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    Background: The International Council of Nurses (ICN) and its member National Nurses Associations have for some time recognized the need and potential for a global level leadership development opportunity for senior and executive level nurses. Through ICN’s international health policy influencing activities and experience in the delivery of national and national association leadership development programmes, the need for more senior level global leadership development was increasingly evident. Various national and international studies and reports have also echoed the need for nurse leadership.
    Aim: In response to this need, ICN established the Global Nursing Leadership Institute (GNLI), an annual leadership development programme for nurses at senior and executive levels from across the globe. A number of strategic outcomes that might be achieved from attending a GNLI programme were identified and used to secure funding support for the initiative. These were that participants would be better equipped to build strategic alliances, be aware of their own leadership capacity, increase global healthcare knowledge, be better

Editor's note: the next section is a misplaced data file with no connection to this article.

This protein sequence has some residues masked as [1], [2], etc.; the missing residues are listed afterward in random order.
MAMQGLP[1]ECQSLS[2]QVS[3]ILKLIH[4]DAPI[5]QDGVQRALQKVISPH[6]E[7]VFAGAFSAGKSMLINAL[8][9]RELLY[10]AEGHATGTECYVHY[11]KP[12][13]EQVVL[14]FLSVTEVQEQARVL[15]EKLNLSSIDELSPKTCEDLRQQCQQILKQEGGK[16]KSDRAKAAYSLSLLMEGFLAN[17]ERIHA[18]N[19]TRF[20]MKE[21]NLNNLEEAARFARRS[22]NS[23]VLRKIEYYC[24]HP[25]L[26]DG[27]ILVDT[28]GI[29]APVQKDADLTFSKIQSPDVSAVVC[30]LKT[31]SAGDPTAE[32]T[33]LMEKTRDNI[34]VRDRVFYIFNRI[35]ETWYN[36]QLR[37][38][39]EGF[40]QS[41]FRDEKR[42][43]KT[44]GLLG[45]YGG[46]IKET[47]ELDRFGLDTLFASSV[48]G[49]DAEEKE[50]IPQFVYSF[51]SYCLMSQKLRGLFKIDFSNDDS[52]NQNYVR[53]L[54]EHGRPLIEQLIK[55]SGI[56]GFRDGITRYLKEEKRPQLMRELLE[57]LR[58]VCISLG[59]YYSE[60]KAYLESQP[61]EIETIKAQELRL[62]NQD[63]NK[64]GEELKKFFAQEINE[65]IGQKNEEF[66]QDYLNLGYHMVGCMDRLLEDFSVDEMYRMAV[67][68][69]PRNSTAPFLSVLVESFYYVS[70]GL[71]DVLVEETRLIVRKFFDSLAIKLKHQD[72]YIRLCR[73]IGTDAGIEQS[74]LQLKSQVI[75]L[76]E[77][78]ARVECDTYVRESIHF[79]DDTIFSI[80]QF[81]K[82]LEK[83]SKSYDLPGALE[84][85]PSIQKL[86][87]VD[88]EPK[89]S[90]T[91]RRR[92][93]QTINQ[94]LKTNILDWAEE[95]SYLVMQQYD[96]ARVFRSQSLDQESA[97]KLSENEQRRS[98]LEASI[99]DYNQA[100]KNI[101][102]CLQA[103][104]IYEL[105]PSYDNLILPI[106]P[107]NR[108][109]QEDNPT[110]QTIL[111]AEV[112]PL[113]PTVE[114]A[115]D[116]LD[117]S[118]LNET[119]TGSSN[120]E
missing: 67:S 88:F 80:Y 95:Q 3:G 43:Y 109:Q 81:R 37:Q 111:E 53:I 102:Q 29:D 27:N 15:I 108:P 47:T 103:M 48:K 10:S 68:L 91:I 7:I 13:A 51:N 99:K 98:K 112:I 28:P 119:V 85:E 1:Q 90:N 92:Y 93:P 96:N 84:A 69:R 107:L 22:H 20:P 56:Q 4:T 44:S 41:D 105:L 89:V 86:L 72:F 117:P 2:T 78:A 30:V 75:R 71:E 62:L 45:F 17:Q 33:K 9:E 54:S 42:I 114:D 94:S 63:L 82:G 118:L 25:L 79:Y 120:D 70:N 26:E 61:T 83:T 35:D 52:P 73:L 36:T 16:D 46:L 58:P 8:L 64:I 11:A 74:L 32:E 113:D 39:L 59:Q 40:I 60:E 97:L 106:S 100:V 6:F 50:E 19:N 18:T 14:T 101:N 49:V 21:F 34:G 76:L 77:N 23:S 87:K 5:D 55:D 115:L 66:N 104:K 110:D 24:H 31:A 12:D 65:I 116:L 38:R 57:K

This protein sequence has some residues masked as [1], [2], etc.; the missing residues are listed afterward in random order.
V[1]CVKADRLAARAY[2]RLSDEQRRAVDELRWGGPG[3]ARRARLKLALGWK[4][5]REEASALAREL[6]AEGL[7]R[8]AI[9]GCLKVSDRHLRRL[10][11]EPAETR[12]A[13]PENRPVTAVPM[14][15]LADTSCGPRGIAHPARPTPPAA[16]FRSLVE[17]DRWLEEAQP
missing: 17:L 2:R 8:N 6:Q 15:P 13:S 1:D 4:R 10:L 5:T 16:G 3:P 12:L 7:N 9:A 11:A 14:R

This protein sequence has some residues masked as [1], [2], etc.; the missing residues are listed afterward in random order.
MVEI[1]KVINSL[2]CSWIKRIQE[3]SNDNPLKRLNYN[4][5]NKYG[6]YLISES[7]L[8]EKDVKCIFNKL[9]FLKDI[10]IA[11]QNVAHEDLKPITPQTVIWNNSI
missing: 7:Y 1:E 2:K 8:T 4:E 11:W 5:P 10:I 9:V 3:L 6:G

equipped to influence policy, improve strategic planning and thinking, be able to take on higher leadership roles and develop international networks.
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    5 Critical Organizational Strategies For Creating a High Performing System
    1. Quality as a Core Strategy
    2. Development of organizational skills to support performance improvement
    3. Effective Effective learning learning strategies strategies and methods methods to test and scale up 
    4. Information as a platform for guiding improvement
    5. Leadership systems that embrace common goals and align activities throughout the organization
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    This five-part editorial series examines the Institute of Medicine’s (IOM) most recent report, “The Future of Nursing: Leading Change, Advancing Health.” Each issue through July targets one of the four IOM global recommendations for expanding nursing practice and positively impacting healthcare systems of the future.